Professor Victor Martinez Moncada, PhD
FAVET-INBIOGEN, Universidad de Chile
Many countries are actively investing in the development of new species in marine aquaculture because this sector offers considerable potential to address food security and growing demands in consumer choice. In Chile, there is significant interest in the use of endemic species to diversify the existing industry, which in turn supports a significant component of the economy. However, new breeding programs based on wild broodstock are challenged by lack of knowledge on trait variation and breeding values, extent of population structure and local adaptation in source populations, and on breeding systems. The latter in particular is problematic, because controlled crosses are not feasible in species that rely on communal spawning behaviors. Therefore, the relationship between effective and census population sizes is often unknown. This lack of knowledge hinders accurate assessment of relatedness and in-breeding, and limits genetic gains.
Here, we describe the development and use of genomics tools for the rapid development of sound breeding programs in the kingfish Seriola lalandii, a species of high interest to the seafood industry. We first developed sex-specific genome assemblies from 50 fully sequenced individuals, and used genome-wide association studies and haplotype diversity measures to identify the locus underlying sex determination. Allele-specific gene expression derived from transcriptomic data of developing larvae was used to pinpoint causal loci involved in deformities. The transcriptome data was also used to annotate the genome.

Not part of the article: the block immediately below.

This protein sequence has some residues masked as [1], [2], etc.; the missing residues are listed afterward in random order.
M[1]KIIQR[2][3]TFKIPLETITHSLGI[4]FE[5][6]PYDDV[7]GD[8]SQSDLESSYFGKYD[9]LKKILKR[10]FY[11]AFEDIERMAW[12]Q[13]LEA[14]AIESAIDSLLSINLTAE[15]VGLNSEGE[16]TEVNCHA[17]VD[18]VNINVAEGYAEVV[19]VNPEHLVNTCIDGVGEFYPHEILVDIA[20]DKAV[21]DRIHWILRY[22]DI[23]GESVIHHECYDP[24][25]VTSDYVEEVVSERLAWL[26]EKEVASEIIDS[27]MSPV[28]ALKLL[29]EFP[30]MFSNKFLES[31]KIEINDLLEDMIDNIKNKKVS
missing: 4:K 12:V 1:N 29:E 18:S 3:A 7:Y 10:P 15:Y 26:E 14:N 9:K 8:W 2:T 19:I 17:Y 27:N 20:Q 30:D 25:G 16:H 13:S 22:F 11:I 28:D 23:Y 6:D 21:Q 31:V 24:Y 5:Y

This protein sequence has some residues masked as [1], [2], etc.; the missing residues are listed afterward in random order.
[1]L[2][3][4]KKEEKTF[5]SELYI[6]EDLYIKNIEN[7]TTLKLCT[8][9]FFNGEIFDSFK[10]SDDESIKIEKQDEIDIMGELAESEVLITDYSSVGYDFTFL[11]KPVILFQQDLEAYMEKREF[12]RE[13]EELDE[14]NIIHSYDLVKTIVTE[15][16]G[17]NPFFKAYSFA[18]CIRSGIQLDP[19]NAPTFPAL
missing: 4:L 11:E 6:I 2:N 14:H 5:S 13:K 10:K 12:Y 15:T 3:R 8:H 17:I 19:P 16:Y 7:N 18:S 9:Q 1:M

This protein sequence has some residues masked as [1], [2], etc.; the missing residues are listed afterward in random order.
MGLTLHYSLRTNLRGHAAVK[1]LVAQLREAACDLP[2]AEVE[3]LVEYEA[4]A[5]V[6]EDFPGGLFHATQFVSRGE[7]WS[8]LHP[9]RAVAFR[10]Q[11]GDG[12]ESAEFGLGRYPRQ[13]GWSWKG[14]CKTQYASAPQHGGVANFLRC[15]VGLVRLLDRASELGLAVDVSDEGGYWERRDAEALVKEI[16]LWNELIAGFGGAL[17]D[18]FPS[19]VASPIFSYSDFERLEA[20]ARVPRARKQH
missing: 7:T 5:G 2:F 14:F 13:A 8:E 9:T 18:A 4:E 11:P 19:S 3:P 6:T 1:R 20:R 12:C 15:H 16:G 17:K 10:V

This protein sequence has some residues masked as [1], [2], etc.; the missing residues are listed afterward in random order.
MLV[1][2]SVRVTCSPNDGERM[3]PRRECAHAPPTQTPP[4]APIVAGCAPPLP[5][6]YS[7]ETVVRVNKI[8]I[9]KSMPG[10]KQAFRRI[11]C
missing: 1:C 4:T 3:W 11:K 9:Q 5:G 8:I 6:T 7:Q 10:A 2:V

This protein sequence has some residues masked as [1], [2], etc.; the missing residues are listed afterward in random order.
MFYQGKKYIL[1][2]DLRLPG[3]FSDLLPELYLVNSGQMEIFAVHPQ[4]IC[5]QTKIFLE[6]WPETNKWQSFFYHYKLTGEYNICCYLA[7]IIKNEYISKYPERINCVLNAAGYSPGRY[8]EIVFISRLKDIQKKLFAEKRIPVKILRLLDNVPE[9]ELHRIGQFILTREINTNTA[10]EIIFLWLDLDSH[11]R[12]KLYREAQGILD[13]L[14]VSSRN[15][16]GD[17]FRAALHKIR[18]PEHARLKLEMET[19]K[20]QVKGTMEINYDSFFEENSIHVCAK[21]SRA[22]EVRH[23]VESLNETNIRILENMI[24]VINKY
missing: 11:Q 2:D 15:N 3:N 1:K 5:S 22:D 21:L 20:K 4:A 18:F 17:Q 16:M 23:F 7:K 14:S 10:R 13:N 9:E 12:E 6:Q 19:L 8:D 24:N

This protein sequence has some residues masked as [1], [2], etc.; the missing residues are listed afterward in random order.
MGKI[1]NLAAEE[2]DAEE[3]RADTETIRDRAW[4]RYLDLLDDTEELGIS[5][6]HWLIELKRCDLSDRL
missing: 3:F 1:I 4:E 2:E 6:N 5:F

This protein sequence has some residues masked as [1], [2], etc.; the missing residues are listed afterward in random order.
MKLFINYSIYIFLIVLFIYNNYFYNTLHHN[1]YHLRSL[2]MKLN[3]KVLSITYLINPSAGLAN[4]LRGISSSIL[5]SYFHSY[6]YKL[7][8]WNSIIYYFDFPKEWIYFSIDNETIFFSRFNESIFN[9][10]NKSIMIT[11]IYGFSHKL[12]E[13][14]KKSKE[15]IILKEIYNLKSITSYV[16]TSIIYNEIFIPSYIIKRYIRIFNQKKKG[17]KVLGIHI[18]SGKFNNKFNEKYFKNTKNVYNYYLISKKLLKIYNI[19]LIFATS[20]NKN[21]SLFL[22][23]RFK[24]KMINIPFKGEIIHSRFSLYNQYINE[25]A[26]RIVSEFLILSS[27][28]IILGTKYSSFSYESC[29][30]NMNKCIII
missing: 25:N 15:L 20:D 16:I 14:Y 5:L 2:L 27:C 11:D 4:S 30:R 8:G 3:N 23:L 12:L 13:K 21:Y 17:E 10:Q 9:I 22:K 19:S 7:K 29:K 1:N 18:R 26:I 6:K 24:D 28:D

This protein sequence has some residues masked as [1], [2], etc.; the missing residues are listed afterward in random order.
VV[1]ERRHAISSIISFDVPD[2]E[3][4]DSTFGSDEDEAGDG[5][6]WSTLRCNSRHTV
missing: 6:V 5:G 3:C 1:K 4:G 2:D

Estimates of genetic diversity and population structure in putative founder broodstock collected in fisheries were obtained using an Applied Biosystems Axiom 90K SNP array that was developed as part of our efforts. We found high levels of individual in-breeding in some founders, but the overall haplotype diversity indicated a high effective population size in the founders. The extent of linkage disequilibrium was efficiently captured by the array, given the genome size. We identified the likely sex ratio in communal breeding in captivity, revealing the contribution of one or two individuals in any spawning event. This information informed breeding protocols going forward, and will also aid breeding programs for other species of the genera.
Finally, deterministic simulations have been used to demonstrate the feasibility of genome selection to improve genetic gains. The information, tools and techniques are being incorporated into breeding programs aimed at increasing the profitability of Seriola production and adding to the diversification of Chilean aquaculture.